The sports tech sector is wide-ranging and includes fan engagement, athlete performance technologies, stadium experience, eSports, and gaming arenas.
“When you talk about sports technologies, it means media, materials science, machine learning, AI, data analytics, etc. and this is what Israel has to offer. The lingo to connect sports to tech and tech to sports, this is the challenge. And we, in Israel, speak this language,” Simanian tells NoCamels.
In the first week of January, former NBA all-star Michael Redd, best known for his tenure as shooting guard with the Milwaukee Bucks and role in the 2008 US Men’s Olympic team, created a media buzz with his announcement of joining the ADvantage Sports Tech Fund as a venture partner.
ADvantage is a global sports tech fund backed by leAD Sports and Israel’s OurCrowd to invest in early-stage technology companies aimed at shaping the future of sports. Since retirement in 2013, Redd has invested in over 85 companies as an angel investor, partner at Third Wave Digital, and through involvement with other funds.
Of course, he’s not the only athlete with Israeli tech ties.
NBA star Kristaps Porzingis and Dutch football coach and former player Jordi Cruyff hit headlines in 2019 after investing in Israeli-US startup company, Zone7, which develops software for predicting sports injuries.
Social gaming startup Playtrex has a collaboration with former world boxing champion Floyd Mayweather. Mayweather is also reportedly a shareholder in the company.
Edouard Cukierman, chairman of Cukierman & Co. Investment House, says athletes are a good fit for the tech world because of their character. After all, focus and discipline are at the core of every athlete’s and startup leader’s mindset.
“In order to be a quality athlete, you must train, face challenges, deal with pressure, and be very disciplined in order to be competitive. If you have weaknesses you have to learn from them, learn from your mistakes. [These] elements are in the business environment, and in startups,” Cukierman tells NoCamels. “The characteristic of the athlete and the investor are similar: a lot of discipline, be a fighter, learn from experience and have self-motivation.”
Cukierman serves up the analogy of sourcing natural adrenaline – athletes, in their sporting endeavors; innovators, in startups – as another possibility why athletes and tech startups could be a good match.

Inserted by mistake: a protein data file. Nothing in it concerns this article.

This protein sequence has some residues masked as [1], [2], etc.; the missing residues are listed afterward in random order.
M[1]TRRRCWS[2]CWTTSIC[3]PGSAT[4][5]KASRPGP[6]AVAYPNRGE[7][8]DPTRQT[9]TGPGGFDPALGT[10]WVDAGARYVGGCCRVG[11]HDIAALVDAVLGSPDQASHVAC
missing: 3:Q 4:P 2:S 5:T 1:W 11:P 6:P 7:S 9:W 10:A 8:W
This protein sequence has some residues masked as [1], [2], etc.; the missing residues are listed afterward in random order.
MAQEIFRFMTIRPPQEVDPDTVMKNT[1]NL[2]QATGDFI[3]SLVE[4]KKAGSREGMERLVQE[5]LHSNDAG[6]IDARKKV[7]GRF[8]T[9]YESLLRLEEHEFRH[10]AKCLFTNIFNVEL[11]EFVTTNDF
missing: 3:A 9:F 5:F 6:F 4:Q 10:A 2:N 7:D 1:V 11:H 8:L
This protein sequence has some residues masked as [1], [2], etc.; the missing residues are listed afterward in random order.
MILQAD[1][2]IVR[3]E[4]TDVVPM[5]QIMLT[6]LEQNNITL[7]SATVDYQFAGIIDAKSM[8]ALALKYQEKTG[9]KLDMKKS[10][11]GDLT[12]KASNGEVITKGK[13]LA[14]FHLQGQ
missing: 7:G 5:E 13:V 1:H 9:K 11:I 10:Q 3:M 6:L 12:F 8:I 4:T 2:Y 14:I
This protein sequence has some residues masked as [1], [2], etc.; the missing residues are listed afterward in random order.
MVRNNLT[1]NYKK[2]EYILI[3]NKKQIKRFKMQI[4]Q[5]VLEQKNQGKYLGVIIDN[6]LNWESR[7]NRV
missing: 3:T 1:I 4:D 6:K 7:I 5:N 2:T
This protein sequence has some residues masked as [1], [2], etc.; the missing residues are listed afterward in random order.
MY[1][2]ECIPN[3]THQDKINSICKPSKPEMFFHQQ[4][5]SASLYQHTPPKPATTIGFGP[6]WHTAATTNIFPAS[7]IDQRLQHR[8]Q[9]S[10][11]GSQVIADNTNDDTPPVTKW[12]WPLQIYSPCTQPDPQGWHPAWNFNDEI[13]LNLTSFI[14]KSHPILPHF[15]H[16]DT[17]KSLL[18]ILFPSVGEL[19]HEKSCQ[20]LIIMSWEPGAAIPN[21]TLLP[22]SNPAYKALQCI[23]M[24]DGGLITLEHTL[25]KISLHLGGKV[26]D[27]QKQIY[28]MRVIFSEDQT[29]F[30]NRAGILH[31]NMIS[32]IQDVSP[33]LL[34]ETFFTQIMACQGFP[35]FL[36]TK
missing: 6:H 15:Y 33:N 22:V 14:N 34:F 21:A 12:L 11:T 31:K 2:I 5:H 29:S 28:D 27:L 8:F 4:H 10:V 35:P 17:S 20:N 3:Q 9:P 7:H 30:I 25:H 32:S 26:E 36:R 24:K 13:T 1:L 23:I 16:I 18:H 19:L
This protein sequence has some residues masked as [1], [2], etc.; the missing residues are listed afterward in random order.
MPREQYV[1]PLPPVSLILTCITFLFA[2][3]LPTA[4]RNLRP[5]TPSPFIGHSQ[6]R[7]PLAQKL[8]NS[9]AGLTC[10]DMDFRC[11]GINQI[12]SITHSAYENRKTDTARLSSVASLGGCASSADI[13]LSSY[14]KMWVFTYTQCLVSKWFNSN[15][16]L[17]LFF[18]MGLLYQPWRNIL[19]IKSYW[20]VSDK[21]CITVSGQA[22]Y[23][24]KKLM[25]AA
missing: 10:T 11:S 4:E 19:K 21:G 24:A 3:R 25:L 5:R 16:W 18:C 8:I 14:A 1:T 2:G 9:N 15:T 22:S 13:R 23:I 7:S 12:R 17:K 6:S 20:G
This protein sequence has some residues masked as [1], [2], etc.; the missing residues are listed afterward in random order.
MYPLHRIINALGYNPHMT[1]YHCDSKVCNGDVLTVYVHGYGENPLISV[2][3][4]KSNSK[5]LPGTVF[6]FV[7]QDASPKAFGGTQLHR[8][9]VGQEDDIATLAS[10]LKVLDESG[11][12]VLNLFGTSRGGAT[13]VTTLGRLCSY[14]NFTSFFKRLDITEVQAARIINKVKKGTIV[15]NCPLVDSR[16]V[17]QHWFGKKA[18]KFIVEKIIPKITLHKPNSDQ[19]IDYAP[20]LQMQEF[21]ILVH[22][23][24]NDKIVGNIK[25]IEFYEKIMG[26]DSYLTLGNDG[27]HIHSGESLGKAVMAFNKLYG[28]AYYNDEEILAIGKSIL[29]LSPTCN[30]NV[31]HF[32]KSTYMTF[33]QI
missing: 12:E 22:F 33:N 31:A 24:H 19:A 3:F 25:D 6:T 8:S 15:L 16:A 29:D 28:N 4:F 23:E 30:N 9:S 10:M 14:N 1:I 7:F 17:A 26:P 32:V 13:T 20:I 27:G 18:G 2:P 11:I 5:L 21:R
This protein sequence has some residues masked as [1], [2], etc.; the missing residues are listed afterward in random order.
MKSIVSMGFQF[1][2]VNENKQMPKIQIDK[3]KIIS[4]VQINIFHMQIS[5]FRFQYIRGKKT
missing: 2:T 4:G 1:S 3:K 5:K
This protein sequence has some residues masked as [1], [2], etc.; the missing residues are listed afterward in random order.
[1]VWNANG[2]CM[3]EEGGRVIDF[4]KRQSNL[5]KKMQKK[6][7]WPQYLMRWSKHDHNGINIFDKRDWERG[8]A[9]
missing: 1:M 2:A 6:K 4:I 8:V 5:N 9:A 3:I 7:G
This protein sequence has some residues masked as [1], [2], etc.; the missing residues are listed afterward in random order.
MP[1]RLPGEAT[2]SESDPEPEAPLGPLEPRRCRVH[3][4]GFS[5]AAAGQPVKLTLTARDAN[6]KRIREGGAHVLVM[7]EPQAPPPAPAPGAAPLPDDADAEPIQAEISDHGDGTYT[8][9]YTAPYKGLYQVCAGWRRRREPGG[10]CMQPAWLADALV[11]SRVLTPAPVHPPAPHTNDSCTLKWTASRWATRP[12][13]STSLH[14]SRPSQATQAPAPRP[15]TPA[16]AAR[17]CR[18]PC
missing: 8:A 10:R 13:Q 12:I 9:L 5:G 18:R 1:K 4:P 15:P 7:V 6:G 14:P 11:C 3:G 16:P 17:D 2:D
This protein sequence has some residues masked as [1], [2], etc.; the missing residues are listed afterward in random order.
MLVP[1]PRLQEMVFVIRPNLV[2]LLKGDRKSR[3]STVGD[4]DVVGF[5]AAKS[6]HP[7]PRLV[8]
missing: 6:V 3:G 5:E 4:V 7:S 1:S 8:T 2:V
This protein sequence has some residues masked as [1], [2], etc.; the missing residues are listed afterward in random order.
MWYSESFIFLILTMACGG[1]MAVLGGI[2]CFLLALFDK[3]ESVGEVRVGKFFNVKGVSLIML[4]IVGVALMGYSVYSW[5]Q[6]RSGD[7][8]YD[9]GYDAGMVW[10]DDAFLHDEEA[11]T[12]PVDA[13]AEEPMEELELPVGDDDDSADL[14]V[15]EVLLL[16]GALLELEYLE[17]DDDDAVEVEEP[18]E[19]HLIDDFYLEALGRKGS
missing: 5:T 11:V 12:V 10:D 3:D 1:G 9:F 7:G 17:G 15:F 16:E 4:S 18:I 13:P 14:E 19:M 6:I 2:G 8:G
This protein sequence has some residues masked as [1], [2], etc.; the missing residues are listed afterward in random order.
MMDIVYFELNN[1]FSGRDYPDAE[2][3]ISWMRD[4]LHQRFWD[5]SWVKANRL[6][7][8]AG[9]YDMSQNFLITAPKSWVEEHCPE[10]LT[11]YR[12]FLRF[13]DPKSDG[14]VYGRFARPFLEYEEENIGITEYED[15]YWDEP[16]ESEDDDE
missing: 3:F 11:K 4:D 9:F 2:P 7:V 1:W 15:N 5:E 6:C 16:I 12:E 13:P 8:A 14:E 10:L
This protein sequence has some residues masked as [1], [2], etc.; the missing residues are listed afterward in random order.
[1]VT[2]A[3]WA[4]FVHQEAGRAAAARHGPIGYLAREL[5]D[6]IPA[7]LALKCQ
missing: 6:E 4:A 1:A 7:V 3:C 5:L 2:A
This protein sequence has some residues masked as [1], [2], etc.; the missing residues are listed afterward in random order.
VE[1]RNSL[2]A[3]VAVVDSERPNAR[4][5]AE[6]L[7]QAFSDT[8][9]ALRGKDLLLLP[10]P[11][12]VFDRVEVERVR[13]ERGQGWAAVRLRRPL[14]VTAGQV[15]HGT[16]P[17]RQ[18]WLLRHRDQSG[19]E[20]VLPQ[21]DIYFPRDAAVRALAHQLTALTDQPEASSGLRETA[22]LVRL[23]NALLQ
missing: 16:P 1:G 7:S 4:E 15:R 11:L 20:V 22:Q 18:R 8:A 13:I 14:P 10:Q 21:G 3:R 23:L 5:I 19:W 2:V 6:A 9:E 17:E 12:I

“When you evaluate technology companies, there are so many features to take into consideration: finance, the technology market, the ability to analyze many components and find the focus. In sport, you have to take into consideration your opponent, their profile, their strengths and your equipment. You have to be very focused,” says Cukierman, who in addition to being a leading businessman is also the father of Israel Davis Cup tennis player Daniel Cukierman.
On a global scale, startups are hoping athletes like retired NBA basketball stars Magic Johnson and Shaquille O’Neal will be angel investors.
In Israel, says Zysman, this is less likely to be the case.
“I don’t think they’ll be professional angels in Israel, the [athletes] don’t have deep pockets like in the NBA. But we’ll see sports stars take part in opportunities here and there, for sure.”
The local sports tech arena – and tech field in general – generate new eye-catching headlines almost daily. As such, opportunities are available.
“The companies in this sports tech nation,” sums up Simanian, “they are not just atop Israeli tech, they’re on the top of global tech… And they’re from Israel.”
Viva Sarah Press is a journalist and speaker. She writes and talks about the creativity and innovation taking place in Israel and beyond. www.vivaspress.com